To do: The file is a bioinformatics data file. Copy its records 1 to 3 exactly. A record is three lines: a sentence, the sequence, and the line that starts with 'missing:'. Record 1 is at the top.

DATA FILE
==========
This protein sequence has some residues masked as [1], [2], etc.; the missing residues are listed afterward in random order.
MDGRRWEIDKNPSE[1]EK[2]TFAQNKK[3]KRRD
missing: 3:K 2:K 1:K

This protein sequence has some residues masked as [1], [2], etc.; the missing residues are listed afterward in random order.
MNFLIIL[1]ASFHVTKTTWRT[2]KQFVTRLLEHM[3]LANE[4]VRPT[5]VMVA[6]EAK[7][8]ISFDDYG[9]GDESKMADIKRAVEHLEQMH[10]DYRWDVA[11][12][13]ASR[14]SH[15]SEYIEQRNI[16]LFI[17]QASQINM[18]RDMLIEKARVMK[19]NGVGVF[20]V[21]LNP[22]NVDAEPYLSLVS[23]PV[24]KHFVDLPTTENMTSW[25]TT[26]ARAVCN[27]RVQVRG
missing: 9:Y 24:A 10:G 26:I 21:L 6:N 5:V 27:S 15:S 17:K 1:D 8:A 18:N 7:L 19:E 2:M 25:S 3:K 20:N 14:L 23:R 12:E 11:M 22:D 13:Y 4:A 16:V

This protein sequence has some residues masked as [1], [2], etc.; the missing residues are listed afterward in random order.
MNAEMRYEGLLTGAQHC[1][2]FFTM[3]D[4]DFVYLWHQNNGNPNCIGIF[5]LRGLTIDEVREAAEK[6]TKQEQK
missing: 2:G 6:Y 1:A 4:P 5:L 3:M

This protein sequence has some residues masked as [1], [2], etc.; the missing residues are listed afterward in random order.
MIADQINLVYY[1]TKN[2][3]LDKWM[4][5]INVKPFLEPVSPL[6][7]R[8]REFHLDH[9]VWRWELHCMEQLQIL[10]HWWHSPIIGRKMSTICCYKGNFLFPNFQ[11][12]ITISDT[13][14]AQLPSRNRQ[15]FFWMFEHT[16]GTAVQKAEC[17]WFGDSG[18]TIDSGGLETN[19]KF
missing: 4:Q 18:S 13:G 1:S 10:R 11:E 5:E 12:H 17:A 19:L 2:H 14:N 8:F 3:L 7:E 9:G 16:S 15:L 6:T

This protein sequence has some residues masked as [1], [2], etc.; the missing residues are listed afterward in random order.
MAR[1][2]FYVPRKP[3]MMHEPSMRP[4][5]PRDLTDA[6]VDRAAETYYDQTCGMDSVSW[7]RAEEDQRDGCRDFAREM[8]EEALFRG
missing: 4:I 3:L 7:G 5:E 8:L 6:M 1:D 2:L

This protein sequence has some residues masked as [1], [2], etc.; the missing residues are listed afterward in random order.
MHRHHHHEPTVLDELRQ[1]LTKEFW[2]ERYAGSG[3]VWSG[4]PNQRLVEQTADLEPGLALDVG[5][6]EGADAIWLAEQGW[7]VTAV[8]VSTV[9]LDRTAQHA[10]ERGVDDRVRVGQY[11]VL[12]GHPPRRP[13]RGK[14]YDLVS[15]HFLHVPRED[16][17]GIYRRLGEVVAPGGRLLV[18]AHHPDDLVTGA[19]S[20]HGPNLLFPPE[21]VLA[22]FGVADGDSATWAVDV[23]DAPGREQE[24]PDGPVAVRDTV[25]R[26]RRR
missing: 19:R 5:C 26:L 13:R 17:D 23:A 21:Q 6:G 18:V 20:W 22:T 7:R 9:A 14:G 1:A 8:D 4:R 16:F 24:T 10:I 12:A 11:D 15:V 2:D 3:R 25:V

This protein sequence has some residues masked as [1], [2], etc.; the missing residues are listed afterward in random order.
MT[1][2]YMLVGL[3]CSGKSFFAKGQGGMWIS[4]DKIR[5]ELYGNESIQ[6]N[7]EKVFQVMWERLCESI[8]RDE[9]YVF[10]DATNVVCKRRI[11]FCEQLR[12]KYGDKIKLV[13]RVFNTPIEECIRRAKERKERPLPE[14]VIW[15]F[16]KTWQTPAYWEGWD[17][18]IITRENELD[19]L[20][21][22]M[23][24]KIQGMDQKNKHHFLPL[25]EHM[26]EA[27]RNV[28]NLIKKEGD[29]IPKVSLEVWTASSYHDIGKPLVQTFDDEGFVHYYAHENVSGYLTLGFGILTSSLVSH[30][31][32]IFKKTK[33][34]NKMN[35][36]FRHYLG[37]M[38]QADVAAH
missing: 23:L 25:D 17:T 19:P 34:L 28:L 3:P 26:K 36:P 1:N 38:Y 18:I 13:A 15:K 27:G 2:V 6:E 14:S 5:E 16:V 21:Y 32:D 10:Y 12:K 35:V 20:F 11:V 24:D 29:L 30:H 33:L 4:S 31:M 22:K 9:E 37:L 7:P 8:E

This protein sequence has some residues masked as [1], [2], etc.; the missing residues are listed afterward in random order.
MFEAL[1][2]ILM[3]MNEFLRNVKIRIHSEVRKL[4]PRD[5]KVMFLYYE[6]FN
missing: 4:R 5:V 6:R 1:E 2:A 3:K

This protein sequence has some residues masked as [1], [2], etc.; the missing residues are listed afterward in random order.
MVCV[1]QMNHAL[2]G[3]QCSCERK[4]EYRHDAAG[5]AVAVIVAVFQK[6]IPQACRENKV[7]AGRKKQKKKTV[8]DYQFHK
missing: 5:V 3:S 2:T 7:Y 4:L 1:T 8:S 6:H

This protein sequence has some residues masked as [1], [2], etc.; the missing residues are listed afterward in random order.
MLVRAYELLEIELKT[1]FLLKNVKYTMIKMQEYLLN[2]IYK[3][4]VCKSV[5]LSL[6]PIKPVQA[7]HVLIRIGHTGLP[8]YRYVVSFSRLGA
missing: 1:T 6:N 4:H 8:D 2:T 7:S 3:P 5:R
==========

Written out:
This protein sequence has some residues masked as [1], [2], etc.; the missing residues are listed afterward in random order.
MDGRRWEIDKNPSE[1]EK[2]TFAQNKK[3]KRRD
missing: 3:K 2:K 1:K

This protein sequence has some residues masked as [1], [2], etc.; the missing residues are listed afterward in random order.
MNFLIIL[1]ASFHVTKTTWRT[2]KQFVTRLLEHM[3]LANE[4]VRPT[5]VMVA[6]EAK[7][8]ISFDDYG[9]GDESKMADIKRAVEHLEQMH[10]DYRWDVA[11][12][13]ASR[14]SH[15]SEYIEQRNI[16]LFI[17]QASQINM[18]RDMLIEKARVMK[19]NGVGVF[20]V[21]LNP[22]NVDAEPYLSLVS[23]PV[24]KHFVDLPTTENMTSW[25]TT[26]ARAVCN[27]RVQVRG
missing: 9:Y 24:A 10:G 26:I 21:L 6:N 5:V 27:S 15:S 17:K 1:D 8:A 18:N 7:L 19:E 2:M 25:S 3:K 20:N 14:L 23:R 12:E 11:M 22:D 13:Y 4:A 16:V

This protein sequence has some residues masked as [1], [2], etc.; the missing residues are listed afterward in random order.
MNAEMRYEGLLTGAQHC[1][2]FFTM[3]D[4]DFVYLWHQNNGNPNCIGIF[5]LRGLTIDEVREAAEK[6]TKQEQK
missing: 2:G 6:Y 1:A 4:P 5:L 3:M